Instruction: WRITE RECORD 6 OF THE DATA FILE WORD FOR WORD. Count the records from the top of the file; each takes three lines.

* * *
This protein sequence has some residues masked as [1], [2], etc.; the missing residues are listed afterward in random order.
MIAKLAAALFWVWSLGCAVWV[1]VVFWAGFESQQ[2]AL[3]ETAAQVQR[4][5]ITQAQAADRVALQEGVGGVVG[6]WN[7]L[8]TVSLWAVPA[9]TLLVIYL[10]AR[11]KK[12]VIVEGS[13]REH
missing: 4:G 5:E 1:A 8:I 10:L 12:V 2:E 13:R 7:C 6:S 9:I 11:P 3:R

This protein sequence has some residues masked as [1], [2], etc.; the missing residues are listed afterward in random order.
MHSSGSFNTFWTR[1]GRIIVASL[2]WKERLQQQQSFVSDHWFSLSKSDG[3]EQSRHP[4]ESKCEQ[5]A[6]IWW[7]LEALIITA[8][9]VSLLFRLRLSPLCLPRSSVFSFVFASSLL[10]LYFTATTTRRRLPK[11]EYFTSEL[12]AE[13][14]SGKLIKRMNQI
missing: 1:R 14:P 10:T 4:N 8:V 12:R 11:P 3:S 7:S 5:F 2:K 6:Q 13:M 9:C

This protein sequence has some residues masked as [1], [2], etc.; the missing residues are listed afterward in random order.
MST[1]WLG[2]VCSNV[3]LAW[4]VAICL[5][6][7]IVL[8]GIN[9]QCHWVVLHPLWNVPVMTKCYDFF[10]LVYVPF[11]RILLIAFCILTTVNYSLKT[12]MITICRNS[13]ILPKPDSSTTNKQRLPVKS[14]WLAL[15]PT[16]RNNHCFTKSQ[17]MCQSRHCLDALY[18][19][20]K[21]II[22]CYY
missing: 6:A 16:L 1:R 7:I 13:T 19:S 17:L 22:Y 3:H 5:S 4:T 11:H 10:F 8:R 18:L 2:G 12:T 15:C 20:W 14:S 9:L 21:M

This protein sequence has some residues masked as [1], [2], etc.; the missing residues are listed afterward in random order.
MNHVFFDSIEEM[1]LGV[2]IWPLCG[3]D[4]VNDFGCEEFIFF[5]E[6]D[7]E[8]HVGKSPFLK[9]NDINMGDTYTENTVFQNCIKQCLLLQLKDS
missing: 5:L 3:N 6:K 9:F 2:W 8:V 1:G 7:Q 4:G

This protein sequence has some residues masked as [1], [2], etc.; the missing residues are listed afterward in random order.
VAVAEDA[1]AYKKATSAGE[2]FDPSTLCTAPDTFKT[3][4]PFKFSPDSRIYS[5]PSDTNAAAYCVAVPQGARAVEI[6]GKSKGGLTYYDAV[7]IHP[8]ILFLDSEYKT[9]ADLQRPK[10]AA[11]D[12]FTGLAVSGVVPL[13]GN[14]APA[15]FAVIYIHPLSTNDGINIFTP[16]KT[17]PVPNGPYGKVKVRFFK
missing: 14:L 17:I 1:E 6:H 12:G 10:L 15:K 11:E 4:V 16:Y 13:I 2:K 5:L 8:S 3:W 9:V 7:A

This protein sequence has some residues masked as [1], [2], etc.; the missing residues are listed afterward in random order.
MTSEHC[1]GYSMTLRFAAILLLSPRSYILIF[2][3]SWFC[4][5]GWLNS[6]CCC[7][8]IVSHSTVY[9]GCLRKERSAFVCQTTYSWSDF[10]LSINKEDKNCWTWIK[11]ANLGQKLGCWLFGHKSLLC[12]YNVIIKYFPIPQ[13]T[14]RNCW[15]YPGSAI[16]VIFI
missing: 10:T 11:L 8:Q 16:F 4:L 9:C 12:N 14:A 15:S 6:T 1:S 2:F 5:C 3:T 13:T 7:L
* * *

This protein sequence has some residues masked as [1], [2], etc.; the missing residues are listed afterward in random order.
MTSEHC[1]GYSMTLRFAAILLLSPRSYILIF[2][3]SWFC[4][5]GWLNS[6]CCC[7][8]IVSHSTVY[9]GCLRKERSAFVCQTTYSWSDF[10]LSINKEDKNCWTWIK[11]ANLGQKLGCWLFGHKSLLC[12]YNVIIKYFPIPQ[13]T[14]RNCW[15]YPGSAI[16]VIFI
missing: 10:T 11:L 8:Q 16:F 4:L 9:C 12:N 14:A 15:S 6:T 1:S 2:F 5:C 3:T 13:T 7:L